At its annual meeting on Tuesday, the educators of the National Education Association drew a sharp new line between charter schools that have a positive effect on public education and those unaccountable, privately managed charter schools that hurt public schools and students. The policy denounces unaccountable charters as a “failed and damaging experiment,” and calls for a stop to the proliferation of such schools by supporting state and local efforts to hold charters accountable, to preserve funding for public schools, and to organize charter educators.
The new policy statement is the work of a task force convened by NEA President Lily Eskelsen García in 2016 to respond to educators’ growing concern about the unabated growth of the sector. As expansion has picked up pace over the past decade, the original, collaborative vision of charter schools has largely been eclipsed by a competitive model that has empowered reckless disregard for accountability and transparency, at the expense of many of the students they seek to serve.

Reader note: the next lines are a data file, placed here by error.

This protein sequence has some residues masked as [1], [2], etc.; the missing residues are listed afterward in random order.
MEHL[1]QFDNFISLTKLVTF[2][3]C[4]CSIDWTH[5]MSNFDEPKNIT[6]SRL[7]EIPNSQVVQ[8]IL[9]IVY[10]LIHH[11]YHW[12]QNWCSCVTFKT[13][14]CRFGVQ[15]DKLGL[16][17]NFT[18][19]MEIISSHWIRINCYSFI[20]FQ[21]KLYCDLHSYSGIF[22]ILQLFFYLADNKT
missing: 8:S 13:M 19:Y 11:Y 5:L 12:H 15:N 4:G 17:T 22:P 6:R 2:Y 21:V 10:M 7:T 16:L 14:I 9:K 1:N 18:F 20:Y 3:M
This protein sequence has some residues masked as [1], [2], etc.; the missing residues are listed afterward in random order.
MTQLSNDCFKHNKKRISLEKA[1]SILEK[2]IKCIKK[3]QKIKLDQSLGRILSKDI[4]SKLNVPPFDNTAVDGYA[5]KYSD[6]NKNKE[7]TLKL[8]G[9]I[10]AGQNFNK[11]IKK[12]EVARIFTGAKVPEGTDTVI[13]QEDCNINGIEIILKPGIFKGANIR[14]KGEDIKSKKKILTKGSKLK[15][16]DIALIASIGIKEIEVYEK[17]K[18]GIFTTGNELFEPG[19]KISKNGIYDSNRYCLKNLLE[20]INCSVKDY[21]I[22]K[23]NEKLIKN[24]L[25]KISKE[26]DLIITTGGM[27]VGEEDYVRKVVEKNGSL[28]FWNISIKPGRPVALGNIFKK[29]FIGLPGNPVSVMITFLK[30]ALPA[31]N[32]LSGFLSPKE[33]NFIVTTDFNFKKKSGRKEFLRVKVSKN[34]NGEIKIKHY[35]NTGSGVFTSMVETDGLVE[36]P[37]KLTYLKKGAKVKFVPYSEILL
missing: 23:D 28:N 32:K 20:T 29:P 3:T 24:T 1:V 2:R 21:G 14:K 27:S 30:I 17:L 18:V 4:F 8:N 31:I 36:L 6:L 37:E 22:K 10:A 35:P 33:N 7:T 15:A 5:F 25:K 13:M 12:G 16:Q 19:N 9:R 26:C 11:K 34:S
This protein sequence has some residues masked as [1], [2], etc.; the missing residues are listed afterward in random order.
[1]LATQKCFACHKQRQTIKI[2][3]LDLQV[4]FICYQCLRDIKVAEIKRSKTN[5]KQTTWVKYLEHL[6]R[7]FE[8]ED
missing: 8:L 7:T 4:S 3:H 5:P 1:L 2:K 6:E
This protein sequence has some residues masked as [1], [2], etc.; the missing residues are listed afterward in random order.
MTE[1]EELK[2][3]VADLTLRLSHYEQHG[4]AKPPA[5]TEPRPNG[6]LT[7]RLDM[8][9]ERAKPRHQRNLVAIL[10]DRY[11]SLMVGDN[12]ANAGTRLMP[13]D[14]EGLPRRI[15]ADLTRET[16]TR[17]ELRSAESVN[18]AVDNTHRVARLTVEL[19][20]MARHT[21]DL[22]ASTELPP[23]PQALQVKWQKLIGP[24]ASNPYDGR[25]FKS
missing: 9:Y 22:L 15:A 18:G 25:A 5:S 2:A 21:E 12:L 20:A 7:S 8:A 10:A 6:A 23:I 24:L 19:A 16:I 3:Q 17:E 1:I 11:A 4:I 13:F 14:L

“Charter schools were started by educators who dreamed of schools in which they would be free to innovate, unfettered by bureaucratic obstacles,” said Eskelsen García. “Handing over students’ education to privately managed, unaccountable charters jeopardizes student success, undermines public education and harms communities.”